"Though writing has become the most commonplace of information technologies, it remains in many ways the most magical. Brought into focus by properly educated eyes, artificial glyphs scrawled onto the surface of objects leap unbidden into the mind, bringing with them sounds, meanings, data. In fact, it is very difficult to gaze intentionally upon a page of script written in a known language and not automatically begin reading it. The ecophilosopher David Abram notes that, just as a Zuni elder, so do we hear voices pouring out of our printed alphabets. “This is a form of animism that we take for granted, but it is animism nonetheless—as mysterious as a talking stone.” We forget this mystery for the same reason we forget that writing is a technology: We have so thoroughly absorbed this machine into the gray sponge of our brains that it is extremely tough to figure out where writing stops and the mind itself starts."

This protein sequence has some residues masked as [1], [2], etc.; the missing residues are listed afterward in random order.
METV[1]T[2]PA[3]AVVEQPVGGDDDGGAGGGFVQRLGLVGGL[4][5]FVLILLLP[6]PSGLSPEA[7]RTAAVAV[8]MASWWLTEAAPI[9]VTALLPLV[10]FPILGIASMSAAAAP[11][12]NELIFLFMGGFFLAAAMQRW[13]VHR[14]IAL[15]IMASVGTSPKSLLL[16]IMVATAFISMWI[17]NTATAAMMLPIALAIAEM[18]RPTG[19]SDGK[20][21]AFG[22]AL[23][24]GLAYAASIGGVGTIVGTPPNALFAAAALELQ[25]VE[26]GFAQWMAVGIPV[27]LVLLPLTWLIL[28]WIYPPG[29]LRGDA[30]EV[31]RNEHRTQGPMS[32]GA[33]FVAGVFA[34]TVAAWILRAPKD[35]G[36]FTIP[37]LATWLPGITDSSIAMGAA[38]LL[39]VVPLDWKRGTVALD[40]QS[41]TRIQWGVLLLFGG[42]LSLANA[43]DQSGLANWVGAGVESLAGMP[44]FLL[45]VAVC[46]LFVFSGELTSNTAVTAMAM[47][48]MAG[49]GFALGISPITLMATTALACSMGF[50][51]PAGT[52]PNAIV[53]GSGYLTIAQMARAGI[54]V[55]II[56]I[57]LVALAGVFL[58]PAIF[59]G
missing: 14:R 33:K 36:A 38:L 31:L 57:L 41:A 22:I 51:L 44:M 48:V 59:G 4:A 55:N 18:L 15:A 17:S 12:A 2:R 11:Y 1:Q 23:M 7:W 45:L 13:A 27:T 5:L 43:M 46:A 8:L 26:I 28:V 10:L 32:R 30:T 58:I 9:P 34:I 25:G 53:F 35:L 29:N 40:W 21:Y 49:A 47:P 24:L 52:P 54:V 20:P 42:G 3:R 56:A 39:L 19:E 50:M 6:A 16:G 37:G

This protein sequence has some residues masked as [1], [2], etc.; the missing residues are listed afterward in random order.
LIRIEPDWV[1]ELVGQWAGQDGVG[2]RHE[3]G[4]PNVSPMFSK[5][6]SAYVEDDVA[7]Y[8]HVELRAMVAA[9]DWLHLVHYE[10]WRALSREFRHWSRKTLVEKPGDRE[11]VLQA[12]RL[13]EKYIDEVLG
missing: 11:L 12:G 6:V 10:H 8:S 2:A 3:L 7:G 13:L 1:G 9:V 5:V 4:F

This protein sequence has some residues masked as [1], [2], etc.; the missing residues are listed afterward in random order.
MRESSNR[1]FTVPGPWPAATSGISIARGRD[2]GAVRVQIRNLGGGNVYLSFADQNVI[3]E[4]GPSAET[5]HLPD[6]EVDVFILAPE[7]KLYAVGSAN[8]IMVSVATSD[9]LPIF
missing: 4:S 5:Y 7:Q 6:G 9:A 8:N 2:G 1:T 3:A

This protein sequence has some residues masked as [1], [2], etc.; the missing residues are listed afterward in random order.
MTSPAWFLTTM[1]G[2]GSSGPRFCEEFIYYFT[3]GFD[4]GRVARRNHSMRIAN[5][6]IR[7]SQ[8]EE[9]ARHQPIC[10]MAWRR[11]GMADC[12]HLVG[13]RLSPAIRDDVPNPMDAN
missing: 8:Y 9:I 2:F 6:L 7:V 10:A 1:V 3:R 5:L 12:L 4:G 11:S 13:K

, Techgnosis (1998)